Springtime is time to get up and go.
Every winter I go into deep hibernation, and it feels like the world stands still. Intellectually, I know that spring always comes again, but it has no reality for me. It feels like it will be winter forever. I remain in that timeless mindset week after week until at some point, springs starts to flicker, to show its face again here and there. Then the signs become more frequent. Spring gradually gains momentum and at some point, it becomes undeniable that spring has beaten back the winter and is triumphant. Spring is here!
Every spring comes back with a roaring fanfare like the very first spring. The world is swept back to Eden. Spring is the beginning of the world all over again, and it’s the greatest show on earth. It’s far better than any movie or video. It’s an ongoing, multi-dimensional, surround sound, full color spectacle, that you not only see and hear, but you feel it, you experience it with your full being. With every breath, you take it in, you participate in it, and you merge with it.
For many animals, spring is migratory season, and for many people as well; I include myself in that subspecies. For me, spring is not truly realized until my first trip. Only then do I finally break the spell of cabin fever that has hung over me through the winter.
If I wait too long, while the spring gathers momentum, I experience a kind of tension and unease that keeps tightening until I finally make a break, pick up my bootstraps and change my environment. It feels like a sickness, but it’s just the urge to travel, welling up inside, a symptom of too much time confined. That’s what brought me to Vermont today, one of my favorite places to experience spring.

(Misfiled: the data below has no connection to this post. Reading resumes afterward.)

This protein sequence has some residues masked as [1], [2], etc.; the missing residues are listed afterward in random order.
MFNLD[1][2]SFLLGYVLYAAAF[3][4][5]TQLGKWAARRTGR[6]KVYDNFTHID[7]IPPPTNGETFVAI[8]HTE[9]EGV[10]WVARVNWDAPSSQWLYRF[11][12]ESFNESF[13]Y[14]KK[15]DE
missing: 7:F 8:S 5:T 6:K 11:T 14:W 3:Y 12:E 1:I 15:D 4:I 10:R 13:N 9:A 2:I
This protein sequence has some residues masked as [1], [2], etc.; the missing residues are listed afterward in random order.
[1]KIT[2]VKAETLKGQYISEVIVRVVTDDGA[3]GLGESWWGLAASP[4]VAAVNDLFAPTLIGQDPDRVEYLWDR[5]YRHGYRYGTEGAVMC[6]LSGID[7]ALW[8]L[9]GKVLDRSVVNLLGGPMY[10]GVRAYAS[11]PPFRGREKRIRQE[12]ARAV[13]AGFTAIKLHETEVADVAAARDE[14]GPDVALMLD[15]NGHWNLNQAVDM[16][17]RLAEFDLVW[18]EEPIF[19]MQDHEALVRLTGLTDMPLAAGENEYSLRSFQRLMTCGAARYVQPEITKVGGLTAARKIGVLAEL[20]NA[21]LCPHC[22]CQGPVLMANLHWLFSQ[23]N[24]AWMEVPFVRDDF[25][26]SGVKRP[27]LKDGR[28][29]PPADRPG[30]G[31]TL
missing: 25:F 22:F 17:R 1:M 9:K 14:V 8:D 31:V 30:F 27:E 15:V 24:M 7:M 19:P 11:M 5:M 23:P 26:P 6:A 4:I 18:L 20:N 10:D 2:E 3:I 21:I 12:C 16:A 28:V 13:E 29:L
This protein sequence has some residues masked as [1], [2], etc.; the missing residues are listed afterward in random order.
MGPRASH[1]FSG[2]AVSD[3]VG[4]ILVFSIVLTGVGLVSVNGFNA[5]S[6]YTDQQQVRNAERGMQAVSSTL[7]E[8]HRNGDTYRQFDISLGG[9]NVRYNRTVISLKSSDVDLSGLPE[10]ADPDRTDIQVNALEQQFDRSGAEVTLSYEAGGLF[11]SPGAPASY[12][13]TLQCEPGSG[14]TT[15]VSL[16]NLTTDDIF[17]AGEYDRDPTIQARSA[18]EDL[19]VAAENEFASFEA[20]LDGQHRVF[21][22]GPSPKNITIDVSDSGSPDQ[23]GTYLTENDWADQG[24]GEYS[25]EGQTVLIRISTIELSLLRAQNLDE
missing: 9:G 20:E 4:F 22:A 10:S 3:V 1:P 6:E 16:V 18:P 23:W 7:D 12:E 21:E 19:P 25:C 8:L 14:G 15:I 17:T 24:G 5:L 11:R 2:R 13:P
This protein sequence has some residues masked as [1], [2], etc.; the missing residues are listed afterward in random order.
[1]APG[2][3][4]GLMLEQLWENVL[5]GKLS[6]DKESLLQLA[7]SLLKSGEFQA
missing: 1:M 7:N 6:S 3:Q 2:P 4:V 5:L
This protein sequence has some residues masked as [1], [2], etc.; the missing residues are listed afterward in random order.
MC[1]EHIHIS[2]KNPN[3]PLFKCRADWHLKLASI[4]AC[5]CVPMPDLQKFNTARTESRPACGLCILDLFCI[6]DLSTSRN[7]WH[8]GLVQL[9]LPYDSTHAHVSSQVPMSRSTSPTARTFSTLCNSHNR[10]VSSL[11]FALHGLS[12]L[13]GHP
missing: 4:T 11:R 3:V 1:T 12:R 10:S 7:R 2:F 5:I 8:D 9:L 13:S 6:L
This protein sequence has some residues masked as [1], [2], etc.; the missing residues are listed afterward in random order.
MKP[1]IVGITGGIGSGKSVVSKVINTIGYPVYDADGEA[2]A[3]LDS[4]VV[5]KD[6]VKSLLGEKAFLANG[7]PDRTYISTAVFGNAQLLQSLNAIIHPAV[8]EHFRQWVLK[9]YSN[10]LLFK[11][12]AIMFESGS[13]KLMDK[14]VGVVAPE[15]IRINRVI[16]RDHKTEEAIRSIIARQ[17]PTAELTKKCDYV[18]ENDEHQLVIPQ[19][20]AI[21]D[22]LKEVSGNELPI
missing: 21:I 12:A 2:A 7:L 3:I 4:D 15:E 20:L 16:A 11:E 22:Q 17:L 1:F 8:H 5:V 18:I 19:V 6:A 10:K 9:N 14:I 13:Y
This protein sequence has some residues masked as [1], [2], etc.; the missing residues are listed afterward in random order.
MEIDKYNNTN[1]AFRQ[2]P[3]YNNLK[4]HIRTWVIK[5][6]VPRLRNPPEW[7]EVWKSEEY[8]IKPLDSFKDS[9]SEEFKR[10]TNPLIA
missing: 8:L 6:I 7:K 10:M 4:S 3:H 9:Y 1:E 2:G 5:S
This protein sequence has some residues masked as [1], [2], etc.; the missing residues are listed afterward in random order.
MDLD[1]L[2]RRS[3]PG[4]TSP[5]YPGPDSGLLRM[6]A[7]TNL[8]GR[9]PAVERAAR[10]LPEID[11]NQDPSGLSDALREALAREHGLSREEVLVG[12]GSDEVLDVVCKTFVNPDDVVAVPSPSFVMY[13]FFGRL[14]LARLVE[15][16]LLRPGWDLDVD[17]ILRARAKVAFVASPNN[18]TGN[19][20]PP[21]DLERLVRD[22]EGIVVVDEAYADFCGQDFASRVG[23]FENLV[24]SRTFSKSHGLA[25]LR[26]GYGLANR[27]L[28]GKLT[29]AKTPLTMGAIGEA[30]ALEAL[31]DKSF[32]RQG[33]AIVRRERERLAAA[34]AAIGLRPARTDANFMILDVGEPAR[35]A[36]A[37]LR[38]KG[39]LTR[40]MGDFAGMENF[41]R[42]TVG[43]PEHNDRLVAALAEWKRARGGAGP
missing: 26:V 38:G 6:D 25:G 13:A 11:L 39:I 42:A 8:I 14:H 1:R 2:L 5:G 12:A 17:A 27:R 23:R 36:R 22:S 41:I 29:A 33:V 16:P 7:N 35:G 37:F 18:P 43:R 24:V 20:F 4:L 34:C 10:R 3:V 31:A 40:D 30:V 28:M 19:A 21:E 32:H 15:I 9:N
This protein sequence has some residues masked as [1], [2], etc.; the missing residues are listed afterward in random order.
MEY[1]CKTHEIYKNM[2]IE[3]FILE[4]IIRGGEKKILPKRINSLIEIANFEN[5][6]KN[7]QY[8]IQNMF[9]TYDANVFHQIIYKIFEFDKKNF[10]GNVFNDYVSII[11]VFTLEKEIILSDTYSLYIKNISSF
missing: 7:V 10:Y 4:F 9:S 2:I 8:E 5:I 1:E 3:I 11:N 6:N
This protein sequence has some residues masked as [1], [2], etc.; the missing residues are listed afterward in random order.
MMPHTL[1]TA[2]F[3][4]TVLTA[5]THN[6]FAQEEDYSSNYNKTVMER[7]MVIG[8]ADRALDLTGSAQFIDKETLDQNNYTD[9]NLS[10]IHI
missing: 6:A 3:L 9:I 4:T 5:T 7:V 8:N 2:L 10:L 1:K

In Vermont, it’s a wide swing from the deep winter when the days are only eight hours long, to the peak of summer when days are more than 15 hours long. When spring comes back over that great expanse, it comes fast and strong, like a massive burst. It’s magical and splendorous, the display of nature as the world wakes from hibernation and comes roaring into summer.
I’m standing over the rushing water of a tiny mountain stream called Schoolhouse Brook. It runs down the mountainside and flows right next to the house where I am staying. The water cascades down stairsteps of boulders. As it splashes over each drop-off, it stirs up gurgling pools of bubbles that create an exquisite orchestration of soothing, rhythmic sound. Just to hear it induces a feeling of calm and comfort.
The sunlight falls in patches between evergreens and the bare branches of the deciduous trees onto the forest floor and the surface of the flowing water, where it sparkles. Each of these details enchants me as I stand quietly observing. This beautiful little place is private and unknown, as are countless special places like this around the world for people to enjoy the glorious procession of spring.
Here in Vermont’s Green Mountains, it’s still cool enough this morning to wear a jacket. As I pull the fresh air deeply into my lungs, I lift my head and feel pleasure as the sun warms my face. The smell of smoke from the wood stove inside puts a spicy twinge into the crisp mountain air.